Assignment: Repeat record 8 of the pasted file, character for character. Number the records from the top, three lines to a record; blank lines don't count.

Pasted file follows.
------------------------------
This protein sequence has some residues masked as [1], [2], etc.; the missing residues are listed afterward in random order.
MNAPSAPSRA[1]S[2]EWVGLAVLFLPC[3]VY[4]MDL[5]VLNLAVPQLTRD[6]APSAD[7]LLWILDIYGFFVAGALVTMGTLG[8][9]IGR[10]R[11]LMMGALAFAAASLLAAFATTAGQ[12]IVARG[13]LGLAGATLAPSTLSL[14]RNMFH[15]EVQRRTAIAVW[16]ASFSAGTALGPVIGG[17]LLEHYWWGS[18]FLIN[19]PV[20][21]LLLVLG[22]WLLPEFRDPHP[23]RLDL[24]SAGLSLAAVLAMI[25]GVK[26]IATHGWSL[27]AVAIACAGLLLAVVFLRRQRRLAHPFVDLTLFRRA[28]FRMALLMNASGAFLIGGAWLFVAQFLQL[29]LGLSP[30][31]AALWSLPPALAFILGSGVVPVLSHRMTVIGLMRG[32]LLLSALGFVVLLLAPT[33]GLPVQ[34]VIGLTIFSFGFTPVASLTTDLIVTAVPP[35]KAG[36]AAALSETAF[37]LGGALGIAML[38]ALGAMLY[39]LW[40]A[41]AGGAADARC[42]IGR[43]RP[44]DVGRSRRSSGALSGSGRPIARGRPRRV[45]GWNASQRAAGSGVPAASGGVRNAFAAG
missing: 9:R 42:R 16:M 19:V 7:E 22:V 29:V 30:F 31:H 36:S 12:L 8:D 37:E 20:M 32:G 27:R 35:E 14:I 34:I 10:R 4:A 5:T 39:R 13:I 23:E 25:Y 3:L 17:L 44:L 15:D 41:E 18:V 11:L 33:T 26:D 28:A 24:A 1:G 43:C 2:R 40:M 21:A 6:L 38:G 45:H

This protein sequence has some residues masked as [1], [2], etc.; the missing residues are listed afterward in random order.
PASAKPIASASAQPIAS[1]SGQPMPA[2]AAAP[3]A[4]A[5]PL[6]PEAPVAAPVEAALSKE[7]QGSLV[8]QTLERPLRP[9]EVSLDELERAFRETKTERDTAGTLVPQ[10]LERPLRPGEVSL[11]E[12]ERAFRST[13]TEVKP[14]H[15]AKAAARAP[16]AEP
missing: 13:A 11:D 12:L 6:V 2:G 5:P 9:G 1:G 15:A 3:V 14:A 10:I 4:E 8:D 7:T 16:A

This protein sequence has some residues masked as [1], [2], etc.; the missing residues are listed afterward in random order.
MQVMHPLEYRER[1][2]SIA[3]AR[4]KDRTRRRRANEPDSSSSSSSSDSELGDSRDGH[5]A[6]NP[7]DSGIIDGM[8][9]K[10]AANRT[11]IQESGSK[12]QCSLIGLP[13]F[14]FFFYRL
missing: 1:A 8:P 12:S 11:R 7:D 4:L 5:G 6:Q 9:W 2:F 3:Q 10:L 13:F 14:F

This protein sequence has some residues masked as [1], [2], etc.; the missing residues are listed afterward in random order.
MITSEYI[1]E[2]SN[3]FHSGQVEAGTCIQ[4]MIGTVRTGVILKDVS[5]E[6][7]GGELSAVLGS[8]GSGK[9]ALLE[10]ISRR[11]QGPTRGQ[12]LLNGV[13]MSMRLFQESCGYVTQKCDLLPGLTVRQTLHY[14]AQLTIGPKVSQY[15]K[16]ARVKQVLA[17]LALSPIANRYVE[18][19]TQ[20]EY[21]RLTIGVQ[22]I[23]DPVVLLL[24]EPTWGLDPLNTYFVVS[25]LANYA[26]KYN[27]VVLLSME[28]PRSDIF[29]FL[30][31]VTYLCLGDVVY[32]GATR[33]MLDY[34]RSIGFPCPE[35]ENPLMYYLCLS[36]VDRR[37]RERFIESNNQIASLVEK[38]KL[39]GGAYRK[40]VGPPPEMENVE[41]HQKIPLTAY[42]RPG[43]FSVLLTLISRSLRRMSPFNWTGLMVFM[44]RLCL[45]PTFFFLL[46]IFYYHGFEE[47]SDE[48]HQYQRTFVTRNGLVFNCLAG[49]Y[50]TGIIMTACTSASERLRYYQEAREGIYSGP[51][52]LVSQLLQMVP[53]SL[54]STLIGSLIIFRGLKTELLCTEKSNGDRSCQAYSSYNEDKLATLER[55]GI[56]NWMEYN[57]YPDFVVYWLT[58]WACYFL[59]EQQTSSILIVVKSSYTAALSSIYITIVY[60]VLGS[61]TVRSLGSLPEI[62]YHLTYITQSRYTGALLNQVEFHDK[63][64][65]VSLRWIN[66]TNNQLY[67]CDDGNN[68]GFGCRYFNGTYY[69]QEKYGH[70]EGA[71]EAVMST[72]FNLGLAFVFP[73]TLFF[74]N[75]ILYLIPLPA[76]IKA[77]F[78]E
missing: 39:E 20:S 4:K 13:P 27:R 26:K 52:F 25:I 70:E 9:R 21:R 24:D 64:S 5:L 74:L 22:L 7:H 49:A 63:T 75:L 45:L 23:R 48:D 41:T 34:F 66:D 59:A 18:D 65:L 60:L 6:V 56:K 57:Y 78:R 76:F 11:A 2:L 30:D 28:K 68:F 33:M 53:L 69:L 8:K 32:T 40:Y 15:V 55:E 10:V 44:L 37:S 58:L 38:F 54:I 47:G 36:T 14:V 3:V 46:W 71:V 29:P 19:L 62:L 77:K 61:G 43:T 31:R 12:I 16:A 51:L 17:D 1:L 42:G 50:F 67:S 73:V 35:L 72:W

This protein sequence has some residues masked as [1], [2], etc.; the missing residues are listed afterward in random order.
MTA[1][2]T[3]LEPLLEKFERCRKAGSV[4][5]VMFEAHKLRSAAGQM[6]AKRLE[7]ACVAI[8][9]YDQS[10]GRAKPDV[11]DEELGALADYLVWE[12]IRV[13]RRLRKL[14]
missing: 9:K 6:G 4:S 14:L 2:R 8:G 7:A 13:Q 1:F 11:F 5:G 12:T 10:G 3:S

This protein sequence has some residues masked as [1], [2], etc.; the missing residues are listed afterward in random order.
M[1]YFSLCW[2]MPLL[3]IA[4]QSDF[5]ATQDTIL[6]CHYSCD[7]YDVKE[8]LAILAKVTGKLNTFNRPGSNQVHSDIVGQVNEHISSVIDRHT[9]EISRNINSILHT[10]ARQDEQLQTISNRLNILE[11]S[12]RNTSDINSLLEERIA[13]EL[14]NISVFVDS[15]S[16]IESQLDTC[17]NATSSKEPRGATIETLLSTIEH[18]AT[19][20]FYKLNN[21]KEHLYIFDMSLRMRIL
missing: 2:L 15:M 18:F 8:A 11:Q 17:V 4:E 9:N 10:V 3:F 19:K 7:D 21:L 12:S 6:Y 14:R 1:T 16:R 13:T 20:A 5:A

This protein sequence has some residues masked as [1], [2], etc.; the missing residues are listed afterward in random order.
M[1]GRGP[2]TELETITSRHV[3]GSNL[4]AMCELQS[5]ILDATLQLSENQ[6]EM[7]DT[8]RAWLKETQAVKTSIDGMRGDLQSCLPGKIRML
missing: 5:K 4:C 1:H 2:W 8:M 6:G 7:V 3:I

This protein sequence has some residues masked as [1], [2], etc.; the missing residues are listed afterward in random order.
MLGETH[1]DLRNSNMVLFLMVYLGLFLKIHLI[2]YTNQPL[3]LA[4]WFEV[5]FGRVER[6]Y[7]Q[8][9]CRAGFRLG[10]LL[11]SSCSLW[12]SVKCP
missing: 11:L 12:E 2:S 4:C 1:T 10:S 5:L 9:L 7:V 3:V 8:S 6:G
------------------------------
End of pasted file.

This protein sequence has some residues masked as [1], [2], etc.; the missing residues are listed afterward in random order.
MLGETH[1]DLRNSNMVLFLMVYLGLFLKIHLI[2]YTNQPL[3]LA[4]WFEV[5]FGRVER[6]Y[7]Q[8][9]CRAGFRLG[10]LL[11]SSCSLW[12]SVKCP
missing: 11:L 12:E 2:S 4:C 1:T 10:S 5:L 9:L 7:V 3:V 8:S 6:G